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Harmsen, Hermie J. M.; Raangs, Gerwin C.; Franks, Alison H.; Wildeboer-Veloo, Alida C. M.; Welling, Gjalt W. (2011)
Publisher: Microbial Ecology in Health and Disease
Journal: Microbial Ecology in Health and Disease
Languages: English
Types: Article
Subjects:

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mesheuropmc: food and beverages, bacteria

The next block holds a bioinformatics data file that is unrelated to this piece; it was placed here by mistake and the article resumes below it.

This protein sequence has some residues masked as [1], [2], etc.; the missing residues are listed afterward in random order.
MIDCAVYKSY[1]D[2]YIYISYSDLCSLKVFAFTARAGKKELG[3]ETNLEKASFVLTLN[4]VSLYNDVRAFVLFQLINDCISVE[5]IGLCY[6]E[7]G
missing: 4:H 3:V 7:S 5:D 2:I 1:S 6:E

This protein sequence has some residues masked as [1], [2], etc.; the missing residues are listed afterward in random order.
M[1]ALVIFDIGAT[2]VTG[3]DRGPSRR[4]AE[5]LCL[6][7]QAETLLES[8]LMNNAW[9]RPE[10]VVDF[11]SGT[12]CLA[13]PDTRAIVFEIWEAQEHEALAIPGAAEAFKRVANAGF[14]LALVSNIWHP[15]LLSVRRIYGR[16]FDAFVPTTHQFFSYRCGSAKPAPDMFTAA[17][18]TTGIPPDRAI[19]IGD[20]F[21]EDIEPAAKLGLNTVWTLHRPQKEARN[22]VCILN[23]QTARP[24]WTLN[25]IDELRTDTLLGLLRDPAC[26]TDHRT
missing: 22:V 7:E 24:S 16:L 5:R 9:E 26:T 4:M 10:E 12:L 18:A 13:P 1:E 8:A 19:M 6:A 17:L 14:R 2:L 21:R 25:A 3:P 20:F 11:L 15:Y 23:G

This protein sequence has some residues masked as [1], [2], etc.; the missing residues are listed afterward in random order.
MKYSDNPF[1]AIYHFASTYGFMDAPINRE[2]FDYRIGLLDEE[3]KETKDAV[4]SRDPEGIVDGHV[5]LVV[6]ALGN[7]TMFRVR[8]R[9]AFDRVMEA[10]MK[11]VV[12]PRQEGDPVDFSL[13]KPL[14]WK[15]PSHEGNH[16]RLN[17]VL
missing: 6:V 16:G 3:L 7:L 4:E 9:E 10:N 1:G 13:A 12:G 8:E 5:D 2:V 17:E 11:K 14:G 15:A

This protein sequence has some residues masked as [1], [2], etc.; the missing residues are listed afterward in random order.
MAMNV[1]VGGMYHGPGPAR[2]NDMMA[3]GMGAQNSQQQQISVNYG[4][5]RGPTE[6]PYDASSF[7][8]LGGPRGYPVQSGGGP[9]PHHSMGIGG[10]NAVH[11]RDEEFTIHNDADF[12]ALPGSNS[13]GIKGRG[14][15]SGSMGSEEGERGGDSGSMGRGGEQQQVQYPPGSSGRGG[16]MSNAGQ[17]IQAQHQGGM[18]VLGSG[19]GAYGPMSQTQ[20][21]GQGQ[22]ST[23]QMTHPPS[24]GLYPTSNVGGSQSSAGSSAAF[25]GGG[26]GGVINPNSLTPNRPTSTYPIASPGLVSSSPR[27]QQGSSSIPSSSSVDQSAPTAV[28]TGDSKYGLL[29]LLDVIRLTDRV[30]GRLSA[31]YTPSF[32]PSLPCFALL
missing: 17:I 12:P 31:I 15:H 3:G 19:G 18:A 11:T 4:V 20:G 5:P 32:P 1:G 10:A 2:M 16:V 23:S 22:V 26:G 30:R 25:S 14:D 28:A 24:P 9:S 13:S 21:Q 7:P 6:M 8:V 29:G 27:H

The effect of pre- and probiotics on the human intestinal microflora was investigated by fluorescent in situ hybridization (FISH) with specific 16S rRNA-targeted oligonucleotide probes, and by denaturing gradient gel electrophoresis (DGGE) of specifically PCR-amplified 16S rRNA genes. The prebiotic inulin was orally administered in the form of Raftiline® HP (Orafti, Belgium). Daily doses of 9 g were taken for 14 days by 10 healthy adult volunteers. The probiotic Bifidobacterium longum, encapsulated in gelatin/pectin capsules, was orally administered in the form of Bifina® (Morishita Jintan, Japan). Nine capsules were taken each day for 14 days by 14 healthy adult volunteers. For the prebiotic study, FISH probes were used to enumerate all bacteria, bifidobacteria, the Eubacterium rectale–Clostridium coccoides group (Erec group), Bacteroides, and eubacteria of the low G+C group. No significant changes were found in the total population of bacteria, the Bacteroides nor in the low G+C group during the study. The population of bifidobacteria increased significantly, while there was a significant decrease in numbers of the Erec group. The FISH analysis of the probiotic study focused on the enumeration of bifidobacteria only, which did not increase significantly during the study. Samples collected in both studies were analyzed by Bifidobacterium-specific PCR and DGGE. The results showed that a stable bifidobacterial population was present throughout each study. Using both FISH and DGGE, we have shown that for modulation of the bifidobacterial populations in the gut, prebiotics are better candidates than probiotics, since inulin increased bifidobacterial numbers without changing the species composition, whilst the probiotic had almost no effect.Keywords: inulin, non-digestible oligosaccharides, prebiotics, probiotics, intestinal microflora, bifidobacteria, fluorescent in situ hybridization, probes, DGGE.

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